We need your help now

Support from readers like you keeps The Journal open.

You are visiting us because we have something you value. Independent, unbiased news that tells the truth. Advertising revenue goes some way to support our mission, but this year it has not been enough.

If you've seen value in our reporting, please contribute what you can, so we can continue to produce accurate and meaningful journalism. For everyone who needs it.


Irish economic growth expected to slow even with Brexit trade deal, says Central Bank

Overall, the country’s economic growth has been described as “broadly positive”.

ECONOMIC GROWTH IN Ireland is “broadly positive” but expected to slow down in the coming years even if an EU-UK trade deal is reached, according to the Central Bank. 

The first quarterly bulletin of the year from the Central Bank has outlined that economic growth has stayed “remarkably resilient” in recent years despite weak world demand and heightened Brexit uncertainty. 

Director of economics and statistics at the Central Bank Mark Cassidy said economic growth has been positive, but is expected to slow down. 

“While the economy has been growing strongly in recent years, the pace of that expansion is likely to slow down,” Cassidy said in a statement. 

“Our forecasts are based on an assumption that an EU-UK trade agreement is in place from January 2021, but even in that scenario, which is not guaranteed, we still see the pace of economic growth gradually slowing.”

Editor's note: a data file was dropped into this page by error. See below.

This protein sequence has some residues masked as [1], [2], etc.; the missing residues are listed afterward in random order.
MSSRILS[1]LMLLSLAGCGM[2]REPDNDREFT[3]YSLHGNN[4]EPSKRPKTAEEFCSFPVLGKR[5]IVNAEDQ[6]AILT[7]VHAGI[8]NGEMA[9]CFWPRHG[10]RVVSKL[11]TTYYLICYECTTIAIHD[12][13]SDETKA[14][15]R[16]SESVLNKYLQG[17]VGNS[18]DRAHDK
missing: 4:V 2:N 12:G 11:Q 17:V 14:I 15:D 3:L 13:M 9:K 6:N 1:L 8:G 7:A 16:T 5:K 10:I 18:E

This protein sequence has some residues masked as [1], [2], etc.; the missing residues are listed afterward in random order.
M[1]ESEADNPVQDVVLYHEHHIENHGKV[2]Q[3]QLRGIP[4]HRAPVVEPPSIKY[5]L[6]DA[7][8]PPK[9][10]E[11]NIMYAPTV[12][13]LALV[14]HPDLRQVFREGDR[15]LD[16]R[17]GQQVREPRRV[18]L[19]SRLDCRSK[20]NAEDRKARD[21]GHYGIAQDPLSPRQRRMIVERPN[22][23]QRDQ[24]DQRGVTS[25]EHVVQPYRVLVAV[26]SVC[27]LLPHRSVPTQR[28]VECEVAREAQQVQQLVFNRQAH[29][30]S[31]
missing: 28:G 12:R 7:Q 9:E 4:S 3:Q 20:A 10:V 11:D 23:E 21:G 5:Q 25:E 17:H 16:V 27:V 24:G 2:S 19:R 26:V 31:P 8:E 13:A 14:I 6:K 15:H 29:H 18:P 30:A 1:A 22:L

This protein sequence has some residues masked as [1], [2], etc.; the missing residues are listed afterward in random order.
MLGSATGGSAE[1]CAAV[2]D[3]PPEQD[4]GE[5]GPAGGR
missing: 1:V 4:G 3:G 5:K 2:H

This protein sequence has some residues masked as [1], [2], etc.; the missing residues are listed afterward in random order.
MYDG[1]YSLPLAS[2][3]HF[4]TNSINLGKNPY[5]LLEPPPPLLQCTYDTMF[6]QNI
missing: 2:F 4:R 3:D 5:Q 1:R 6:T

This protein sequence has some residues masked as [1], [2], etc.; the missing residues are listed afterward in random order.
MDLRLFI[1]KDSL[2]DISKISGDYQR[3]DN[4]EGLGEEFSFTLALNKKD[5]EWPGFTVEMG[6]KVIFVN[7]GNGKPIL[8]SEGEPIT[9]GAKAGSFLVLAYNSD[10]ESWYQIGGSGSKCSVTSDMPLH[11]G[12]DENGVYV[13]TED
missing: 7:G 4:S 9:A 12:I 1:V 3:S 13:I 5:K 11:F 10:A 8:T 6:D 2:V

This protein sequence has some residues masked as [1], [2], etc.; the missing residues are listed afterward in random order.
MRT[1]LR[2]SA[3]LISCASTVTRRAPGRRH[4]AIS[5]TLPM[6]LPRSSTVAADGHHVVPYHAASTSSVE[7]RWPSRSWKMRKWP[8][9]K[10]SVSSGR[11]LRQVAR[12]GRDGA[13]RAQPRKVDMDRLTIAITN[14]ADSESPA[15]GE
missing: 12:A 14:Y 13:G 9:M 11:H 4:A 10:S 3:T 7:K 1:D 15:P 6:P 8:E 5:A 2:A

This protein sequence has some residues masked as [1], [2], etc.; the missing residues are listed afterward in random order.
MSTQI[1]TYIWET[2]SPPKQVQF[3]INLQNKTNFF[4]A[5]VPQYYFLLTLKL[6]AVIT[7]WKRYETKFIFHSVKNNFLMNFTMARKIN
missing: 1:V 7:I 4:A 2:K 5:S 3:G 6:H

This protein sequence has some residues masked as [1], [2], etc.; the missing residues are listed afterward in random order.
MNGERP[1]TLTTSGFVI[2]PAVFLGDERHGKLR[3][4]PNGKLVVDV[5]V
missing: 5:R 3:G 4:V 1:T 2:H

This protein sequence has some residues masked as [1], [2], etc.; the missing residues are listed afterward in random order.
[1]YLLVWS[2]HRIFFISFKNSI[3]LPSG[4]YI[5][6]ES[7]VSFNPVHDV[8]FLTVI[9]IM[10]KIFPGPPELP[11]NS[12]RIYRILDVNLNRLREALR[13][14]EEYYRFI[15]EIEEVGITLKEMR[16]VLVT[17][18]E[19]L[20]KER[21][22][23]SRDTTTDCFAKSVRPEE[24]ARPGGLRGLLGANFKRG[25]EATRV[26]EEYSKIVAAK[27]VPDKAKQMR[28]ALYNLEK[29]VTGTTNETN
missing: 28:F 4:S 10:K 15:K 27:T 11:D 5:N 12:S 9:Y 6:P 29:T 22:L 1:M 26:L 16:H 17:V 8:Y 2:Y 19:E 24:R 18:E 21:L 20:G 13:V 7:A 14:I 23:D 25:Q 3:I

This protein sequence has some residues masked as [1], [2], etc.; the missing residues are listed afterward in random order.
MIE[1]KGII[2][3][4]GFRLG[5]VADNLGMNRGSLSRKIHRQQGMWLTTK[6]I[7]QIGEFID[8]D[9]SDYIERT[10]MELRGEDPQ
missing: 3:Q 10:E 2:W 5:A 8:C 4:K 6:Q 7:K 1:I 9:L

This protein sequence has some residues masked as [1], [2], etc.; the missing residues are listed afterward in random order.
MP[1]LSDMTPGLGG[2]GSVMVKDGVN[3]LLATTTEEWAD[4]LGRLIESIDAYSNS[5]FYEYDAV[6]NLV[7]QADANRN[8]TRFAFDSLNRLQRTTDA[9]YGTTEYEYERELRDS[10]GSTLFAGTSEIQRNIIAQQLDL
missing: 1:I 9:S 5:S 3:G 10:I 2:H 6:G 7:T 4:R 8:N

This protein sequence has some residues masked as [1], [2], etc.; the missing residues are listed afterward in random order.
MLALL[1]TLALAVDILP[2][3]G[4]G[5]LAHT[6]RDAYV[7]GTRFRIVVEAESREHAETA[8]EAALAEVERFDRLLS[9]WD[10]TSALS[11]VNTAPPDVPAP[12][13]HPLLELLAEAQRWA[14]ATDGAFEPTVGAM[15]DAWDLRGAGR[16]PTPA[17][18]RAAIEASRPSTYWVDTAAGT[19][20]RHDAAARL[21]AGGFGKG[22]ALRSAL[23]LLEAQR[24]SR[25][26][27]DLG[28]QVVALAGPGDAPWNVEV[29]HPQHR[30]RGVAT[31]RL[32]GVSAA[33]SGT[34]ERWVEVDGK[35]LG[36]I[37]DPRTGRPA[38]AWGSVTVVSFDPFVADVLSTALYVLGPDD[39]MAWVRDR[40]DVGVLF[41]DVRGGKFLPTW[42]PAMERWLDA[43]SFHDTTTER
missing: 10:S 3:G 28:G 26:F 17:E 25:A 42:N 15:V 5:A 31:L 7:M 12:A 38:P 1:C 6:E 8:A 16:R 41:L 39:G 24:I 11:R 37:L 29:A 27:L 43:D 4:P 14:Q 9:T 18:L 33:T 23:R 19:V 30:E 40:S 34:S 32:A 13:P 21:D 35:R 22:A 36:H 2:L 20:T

Ireland’s economy is approaching full employment, the quarterly bulletin says. There will a gradual growth in services prices as a result of this. 

Consumer spending growth last year was broadly similar to that in 2018.    

Strong export growth is expected to continue, although it was mainly focused in certain sectors such as pharmaceuticals, computer processors and computer services.

Growth in other sectors was more modest. Employment growth is also expected to slow down somewhat from previous strong growths.  

The economic impact of a Brexit trade deal will depend on “how close or far” they are from the current arrangement, the Central Bank governor Gabriel Makhlouf said today.

“But it seems likely and unsurprising that any future economic relationship between the EU and the UK will have more hurdles than the status quo,” Mahklouf said at the European Financial Forum. 

He added that the economic impact of the coronavirus in China “adds to already existing uncertainties” worldwide. 

“While it is premature to reach any conclusions, there is the potential for a negative shock to the growth of the international economy in the short-term,” he said.  

Readers like you are keeping these stories free for everyone...
A mix of advertising and supporting contributions helps keep paywalls away from valuable information like this article. Over 5,000 readers like you have already stepped up and support us with a monthly payment or a once-off donation.

Your Voice
Readers Comments
This is YOUR comments community. Stay civil, stay constructive, stay on topic. Please familiarise yourself with our comments policy here before taking part.
Leave a Comment
    Submit a report
    Please help us understand how this comment violates our community guidelines.
    Thank you for the feedback
    Your feedback has been sent to our team for review.

    Leave a commentcancel